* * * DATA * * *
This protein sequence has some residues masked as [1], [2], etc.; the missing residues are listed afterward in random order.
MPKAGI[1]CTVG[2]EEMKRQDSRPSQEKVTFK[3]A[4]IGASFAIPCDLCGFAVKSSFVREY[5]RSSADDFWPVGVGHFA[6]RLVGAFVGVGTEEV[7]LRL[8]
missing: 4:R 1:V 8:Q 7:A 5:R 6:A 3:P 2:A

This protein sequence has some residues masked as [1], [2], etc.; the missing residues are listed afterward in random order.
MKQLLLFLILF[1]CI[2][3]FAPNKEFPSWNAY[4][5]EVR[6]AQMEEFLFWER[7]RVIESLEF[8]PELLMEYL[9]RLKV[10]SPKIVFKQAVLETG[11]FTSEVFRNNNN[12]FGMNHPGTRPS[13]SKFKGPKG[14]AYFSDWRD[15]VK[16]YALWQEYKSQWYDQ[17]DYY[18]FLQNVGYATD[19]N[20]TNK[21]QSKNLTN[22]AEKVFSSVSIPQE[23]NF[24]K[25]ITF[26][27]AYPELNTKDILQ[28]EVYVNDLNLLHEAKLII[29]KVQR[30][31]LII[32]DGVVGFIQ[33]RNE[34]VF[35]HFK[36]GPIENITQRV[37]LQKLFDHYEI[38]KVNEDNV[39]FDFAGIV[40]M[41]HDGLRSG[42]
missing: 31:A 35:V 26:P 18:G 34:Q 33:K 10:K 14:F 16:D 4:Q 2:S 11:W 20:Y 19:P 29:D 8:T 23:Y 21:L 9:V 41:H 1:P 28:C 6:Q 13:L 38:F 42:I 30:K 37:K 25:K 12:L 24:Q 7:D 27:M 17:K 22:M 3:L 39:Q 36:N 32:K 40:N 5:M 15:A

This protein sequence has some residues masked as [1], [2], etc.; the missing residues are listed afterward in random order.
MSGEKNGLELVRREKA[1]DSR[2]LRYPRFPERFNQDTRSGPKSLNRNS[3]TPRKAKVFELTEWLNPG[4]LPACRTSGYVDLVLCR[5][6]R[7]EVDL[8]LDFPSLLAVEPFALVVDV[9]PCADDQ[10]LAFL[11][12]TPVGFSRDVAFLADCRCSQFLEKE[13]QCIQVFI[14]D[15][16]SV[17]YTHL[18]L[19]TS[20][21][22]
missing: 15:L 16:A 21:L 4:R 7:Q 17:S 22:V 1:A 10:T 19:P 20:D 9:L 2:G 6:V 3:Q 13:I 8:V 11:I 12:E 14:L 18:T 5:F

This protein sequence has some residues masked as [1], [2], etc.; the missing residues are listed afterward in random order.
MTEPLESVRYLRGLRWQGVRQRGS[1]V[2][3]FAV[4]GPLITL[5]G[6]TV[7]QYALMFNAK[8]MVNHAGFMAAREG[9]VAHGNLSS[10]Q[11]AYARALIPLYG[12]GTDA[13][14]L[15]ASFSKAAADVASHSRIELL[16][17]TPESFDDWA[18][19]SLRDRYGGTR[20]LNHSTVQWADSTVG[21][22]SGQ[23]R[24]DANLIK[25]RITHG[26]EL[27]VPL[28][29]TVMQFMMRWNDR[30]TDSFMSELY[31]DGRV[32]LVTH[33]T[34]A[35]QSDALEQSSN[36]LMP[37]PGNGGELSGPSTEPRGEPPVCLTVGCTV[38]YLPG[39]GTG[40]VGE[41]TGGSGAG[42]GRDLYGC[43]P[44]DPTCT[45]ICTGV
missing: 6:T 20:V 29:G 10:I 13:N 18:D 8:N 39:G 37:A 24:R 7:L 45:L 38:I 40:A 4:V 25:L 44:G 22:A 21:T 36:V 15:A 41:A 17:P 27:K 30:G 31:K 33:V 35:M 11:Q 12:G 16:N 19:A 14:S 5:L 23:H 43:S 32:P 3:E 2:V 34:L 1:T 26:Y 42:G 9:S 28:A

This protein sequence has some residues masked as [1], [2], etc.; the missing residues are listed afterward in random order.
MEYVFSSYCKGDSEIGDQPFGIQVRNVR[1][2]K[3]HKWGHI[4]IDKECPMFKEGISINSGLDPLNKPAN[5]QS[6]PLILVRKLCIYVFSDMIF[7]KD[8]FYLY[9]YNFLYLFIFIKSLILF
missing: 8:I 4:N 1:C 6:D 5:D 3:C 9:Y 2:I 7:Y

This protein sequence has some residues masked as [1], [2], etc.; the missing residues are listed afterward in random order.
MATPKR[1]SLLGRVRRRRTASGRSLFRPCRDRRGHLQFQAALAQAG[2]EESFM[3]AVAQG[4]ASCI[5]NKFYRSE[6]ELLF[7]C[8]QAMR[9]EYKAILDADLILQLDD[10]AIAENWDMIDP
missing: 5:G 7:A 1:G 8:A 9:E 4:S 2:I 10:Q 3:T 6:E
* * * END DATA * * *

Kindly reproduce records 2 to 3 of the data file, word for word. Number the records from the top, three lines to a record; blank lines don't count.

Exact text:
This protein sequence has some residues masked as [1], [2], etc.; the missing residues are listed afterward in random order.
MKQLLLFLILF[1]CI[2][3]FAPNKEFPSWNAY[4][5]EVR[6]AQMEEFLFWER[7]RVIESLEF[8]PELLMEYL[9]RLKV[10]SPKIVFKQAVLETG[11]FTSEVFRNNNN[12]FGMNHPGTRPS[13]SKFKGPKG[14]AYFSDWRD[15]VK[16]YALWQEYKSQWYDQ[17]DYY[18]FLQNVGYATD[19]N[20]TNK[21]QSKNLTN[22]AEKVFSSVSIPQE[23]NF[24]K[25]ITF[26][27]AYPELNTKDILQ[28]EVYVNDLNLLHEAKLII[29]KVQR[30][31]LII[32]DGVVGFIQ[33]RNE[34]VF[35]HFK[36]GPIENITQRV[37]LQKLFDHYEI[38]KVNEDNV[39]FDFAGIV[40]M[41]HDGLRSG[42]
missing: 31:A 35:V 26:P 18:G 34:Q 33:K 10:K 14:F 16:D 4:Q 2:S 11:W 20:Y 19:P 29:D 8:T 23:Y 21:L 9:V 41:H 1:P 28:C 6:Q 13:L 38:F 42:I 30:K 37:K 25:K 12:L 24:Q 7:D 27:M 17:K 22:M 3:L 39:Q 36:N 32:K 40:N 5:M 15:A

This protein sequence has some residues masked as [1], [2], etc.; the missing residues are listed afterward in random order.
MSGEKNGLELVRREKA[1]DSR[2]LRYPRFPERFNQDTRSGPKSLNRNS[3]TPRKAKVFELTEWLNPG[4]LPACRTSGYVDLVLCR[5][6]R[7]EVDL[8]LDFPSLLAVEPFALVVDV[9]PCADDQ[10]LAFL[11][12]TPVGFSRDVAFLADCRCSQFLEKE[13]QCIQVFI[14]D[15][16]SV[17]YTHL[18]L[19]TS[20][21][22]
missing: 15:L 16:A 21:L 4:R 7:Q 17:S 22:V 1:A 10:T 19:P 20:D 9:L 2:G 6:V 3:Q 13:I 8:V 11:I 12:E 14:L 18:T 5:F